22 FEBRUARY 1997, Page 8


If Mr Blair wants a subject for a hinterland, I suggest politics


Abook has come my way quite out of the run of the dreary mail shots a political journalist tends to receive. A Wandering Voice: A Diary of Birdsong is written by Michael Waterhouse, with a foreword by Norman Lamont.

Though you may know Mr Lamont was Chancellor of the Exchequer and though you may not know Michael Waterhouse is a nephew of the Duke of Marlborough, this book is not about the single currency or the aristocracy, thank heavens. If you are unmoved by birdsong then its charm will be lost on you.

Mr Waterhouse has set his daily journal amidst endearing drawings (by Philip Snow) of the birds he encounters, little maps and sketches of the places in England and Scotland where he and his friends stay and walk, and some touching, understated accounts of the sights and songs which greet them. Bird-watching, among gentle- men, is a classy alternative to trainspotting, and Mr Waterhouse offers his own thoughts on the countryside and its feath- ered residents, his gentle, tentative tone belying but hardly concealing the fierce tenderness toward nature felt by a certain sort of Englishman. Social historians will note the persistence into the late 20th cen- tury of the gentleman-amateur.

But that is not why I was sent it. Mr Waterhouse guessed that what would engage me was his threading of the journal with extracts from the diary of Sir Edward Grey.

He was right. Grey, famous for his remark in 1914, 'The lights are going out all over Europe', was elected Liberal MP for Berwick-on-Tweed in 1885. He was also a fanatical bird-watcher. In his spare time he was Foreign Secretary for a decade from 1906 to 1916, taking us into the Great War.

As Churchill recalls in Great Contempo- raries,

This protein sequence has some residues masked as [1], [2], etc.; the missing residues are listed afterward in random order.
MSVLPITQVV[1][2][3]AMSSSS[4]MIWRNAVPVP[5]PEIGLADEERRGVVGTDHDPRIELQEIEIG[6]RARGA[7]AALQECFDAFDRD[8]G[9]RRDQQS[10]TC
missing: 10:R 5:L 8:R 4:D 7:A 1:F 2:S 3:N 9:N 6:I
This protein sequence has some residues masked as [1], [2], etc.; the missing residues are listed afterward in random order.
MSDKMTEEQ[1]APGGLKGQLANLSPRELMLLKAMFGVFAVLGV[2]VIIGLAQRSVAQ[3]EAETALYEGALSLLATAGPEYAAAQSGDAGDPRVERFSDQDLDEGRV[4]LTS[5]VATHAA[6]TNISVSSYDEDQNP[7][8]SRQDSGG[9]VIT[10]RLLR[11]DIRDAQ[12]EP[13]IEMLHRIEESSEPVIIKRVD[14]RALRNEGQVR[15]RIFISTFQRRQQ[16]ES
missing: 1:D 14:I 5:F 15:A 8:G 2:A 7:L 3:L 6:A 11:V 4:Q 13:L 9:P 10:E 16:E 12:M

Once, during the war, when we were rather dissatisfied with the vigour of Sir Edward Grey's foreign policy, I .. . said to Mr Lloyd George, who was not, 'Well, anyhow, we know that if the Germans were here and said to Grey, "If you don't sign this treaty we will shoot you at once," he would certainly reply, "It would be most improper for a British Minister to yield to a threat." ' .. . But Lloyd George rejoined, 'That's not what the Ger- mans would say to him. They would say, "If you don't sign this treaty we will scrag all your squirrels at Fallodon." That would break him down.'

Grey is viewed in almost every commen- tary as a statesman sustained by his love of the countryside. From Mr Waterhouse's book, what is, I suspect, a more truthful picture emerges: of a countryman occasion- ally distracted by statesmanship.

`Another aspect of the Akaba trouble', he writes in 1906, 'was peculiar and person- al. There are a few days in the first part of May when the beech trees in young leaf give an aspect of light and tender beauty to English country. . . . ' Grey's habit at this time was to bicycle to a wood and picnic beneath the trees on what he called 'Beech Sunday', and give thanks. From this poor Grey was dragged away to London by the Akaba trouble.